Anorak News | Mr McBean, MRSA And Canada Honours Its Dead At Rush Hour

Mr McBean, MRSA And Canada Honours Its Dead At Rush Hour

by | 15th, April 2008

war-on-terror-coffins.png“HARRY HERO GETS MRSA,” says the Sun’s front page, so adding some perspective to the War on Terror and meaning to Royal Marine Ben McBean.

Mr McBean is Prince Harry’s hero because Harry says he is a hero. McBean lost an arm and a leg in Afghanistan when a Taliban mine exploded.

McBean was taken to Selly Oak NHS hospital, where he was given the best treatment and a dose of MRSA, as is alleged.

To the Sun this is “SICKENING”. The NHS denies Mr McBean contracted MRSA in their care, and deep in the article the paper notes that he is in possession of ‘colonised’ MRSA and his wounds are not infected.

But who needs facts when the story fits in neatly with the Sun’s Help For Heroes campaign to salute our servicemen.

We need to honour and reward our armed forces. But do we do enough?

The pictures are of Canada saluting its War On Terror dead on a typically busy Canadian road and of Britain saluting its fallen in a traffic jam.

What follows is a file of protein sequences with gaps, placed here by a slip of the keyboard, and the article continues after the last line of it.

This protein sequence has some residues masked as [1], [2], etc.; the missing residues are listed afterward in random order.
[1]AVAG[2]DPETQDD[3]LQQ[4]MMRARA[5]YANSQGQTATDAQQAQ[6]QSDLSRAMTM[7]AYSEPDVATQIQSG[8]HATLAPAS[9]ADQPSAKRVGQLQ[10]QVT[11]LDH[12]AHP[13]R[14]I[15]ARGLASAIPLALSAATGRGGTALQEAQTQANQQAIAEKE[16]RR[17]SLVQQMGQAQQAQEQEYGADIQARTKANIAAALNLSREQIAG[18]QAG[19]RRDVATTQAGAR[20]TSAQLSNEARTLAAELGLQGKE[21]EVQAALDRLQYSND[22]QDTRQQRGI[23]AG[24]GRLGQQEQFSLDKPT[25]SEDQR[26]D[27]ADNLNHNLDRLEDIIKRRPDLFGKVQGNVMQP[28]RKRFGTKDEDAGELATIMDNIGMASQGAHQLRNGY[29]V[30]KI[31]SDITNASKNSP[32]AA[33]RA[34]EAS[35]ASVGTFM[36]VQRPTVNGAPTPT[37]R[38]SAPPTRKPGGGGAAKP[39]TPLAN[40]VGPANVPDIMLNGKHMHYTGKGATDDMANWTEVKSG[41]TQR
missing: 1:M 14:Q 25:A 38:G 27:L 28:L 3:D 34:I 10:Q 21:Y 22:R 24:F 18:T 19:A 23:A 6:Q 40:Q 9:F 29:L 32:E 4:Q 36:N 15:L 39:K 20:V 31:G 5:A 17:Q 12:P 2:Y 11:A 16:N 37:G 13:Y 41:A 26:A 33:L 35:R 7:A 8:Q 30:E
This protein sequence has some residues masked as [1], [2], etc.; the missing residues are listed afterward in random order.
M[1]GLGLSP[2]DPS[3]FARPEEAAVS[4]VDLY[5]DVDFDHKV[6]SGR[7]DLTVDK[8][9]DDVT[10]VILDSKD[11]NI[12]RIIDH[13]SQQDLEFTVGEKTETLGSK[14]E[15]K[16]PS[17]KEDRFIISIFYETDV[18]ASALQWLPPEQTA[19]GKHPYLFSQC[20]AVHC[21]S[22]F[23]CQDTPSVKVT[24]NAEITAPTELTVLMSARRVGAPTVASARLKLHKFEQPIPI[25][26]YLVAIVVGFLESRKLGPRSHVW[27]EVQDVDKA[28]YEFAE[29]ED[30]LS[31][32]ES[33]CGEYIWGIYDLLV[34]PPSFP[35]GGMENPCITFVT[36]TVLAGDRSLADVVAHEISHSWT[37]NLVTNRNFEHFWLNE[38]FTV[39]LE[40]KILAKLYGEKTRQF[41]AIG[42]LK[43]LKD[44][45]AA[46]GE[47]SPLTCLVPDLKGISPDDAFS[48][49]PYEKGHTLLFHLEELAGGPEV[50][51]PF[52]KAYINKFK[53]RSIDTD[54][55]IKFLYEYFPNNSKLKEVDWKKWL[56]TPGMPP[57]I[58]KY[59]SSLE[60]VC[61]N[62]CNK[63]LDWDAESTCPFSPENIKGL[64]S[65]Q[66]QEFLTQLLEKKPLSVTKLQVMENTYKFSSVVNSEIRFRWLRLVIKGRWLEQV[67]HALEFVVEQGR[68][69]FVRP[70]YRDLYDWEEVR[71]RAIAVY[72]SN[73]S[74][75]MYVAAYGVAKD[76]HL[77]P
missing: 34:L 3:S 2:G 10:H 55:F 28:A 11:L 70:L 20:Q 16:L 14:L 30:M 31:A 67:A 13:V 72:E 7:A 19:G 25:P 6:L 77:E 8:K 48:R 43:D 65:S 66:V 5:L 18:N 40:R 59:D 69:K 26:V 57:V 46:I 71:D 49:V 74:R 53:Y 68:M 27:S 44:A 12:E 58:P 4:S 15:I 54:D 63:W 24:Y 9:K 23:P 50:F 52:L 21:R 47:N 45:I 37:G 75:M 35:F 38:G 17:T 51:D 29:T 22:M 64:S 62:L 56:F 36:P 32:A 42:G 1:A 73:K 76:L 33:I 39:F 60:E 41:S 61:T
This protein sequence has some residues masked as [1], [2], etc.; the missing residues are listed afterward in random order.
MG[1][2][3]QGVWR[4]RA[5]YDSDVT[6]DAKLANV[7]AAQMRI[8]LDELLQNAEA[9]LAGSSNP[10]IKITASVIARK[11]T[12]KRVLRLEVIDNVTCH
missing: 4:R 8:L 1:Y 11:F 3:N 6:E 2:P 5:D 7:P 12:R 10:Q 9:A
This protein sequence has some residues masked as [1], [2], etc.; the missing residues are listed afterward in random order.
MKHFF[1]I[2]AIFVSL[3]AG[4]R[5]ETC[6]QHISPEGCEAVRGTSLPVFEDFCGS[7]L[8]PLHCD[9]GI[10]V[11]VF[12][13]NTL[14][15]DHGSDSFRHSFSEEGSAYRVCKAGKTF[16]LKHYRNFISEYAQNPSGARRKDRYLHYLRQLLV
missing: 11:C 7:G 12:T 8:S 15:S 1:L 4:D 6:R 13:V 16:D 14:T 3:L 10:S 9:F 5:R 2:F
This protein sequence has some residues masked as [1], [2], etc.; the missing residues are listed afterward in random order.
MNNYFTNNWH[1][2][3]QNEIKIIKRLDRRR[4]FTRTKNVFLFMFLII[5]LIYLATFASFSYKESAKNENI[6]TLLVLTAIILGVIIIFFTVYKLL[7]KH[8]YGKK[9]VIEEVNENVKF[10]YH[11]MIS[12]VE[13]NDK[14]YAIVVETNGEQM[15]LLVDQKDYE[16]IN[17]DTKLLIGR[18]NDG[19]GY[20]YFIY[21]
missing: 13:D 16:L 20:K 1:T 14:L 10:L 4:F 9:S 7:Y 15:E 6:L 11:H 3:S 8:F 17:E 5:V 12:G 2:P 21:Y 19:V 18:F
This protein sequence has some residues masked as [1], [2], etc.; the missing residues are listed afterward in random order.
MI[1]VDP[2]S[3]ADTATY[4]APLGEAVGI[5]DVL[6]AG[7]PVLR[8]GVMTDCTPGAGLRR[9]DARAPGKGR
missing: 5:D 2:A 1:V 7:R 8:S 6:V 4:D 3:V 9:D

Says the Mail in “Pictures that should shame us all reveal the shabby way Britain treats its fallen heroes”:

Coffins carrying the Canadian soldiers’ bodies are driven 107 miles from the airbase at Trenton, Ontario, to a coroner’s office in Toronto; in Britain the trip is 50 miles from RAF Lyneham, Wiltshire, to the morgue at Oxford’s John Radcliffe Hospital.

In Canada the road is cleared and a police escort of several squad cars ensures a smooth passage as onlookers pay tribute and police and fire officers salute.

But in Britain most of the journey is spent ignored and stuck in traffic – because Thames Valley Police refuse to provide an escort as they “focus on community safety rather than ceremonial roles.”

Of course, the picure is of Canada in rush hour. And in Canada only the dead can hear you scream. But that is besides the point…

Posted: 15th, April 2008 | In: Royal Family, Tabloids Comments (3) | TrackBack | Permalink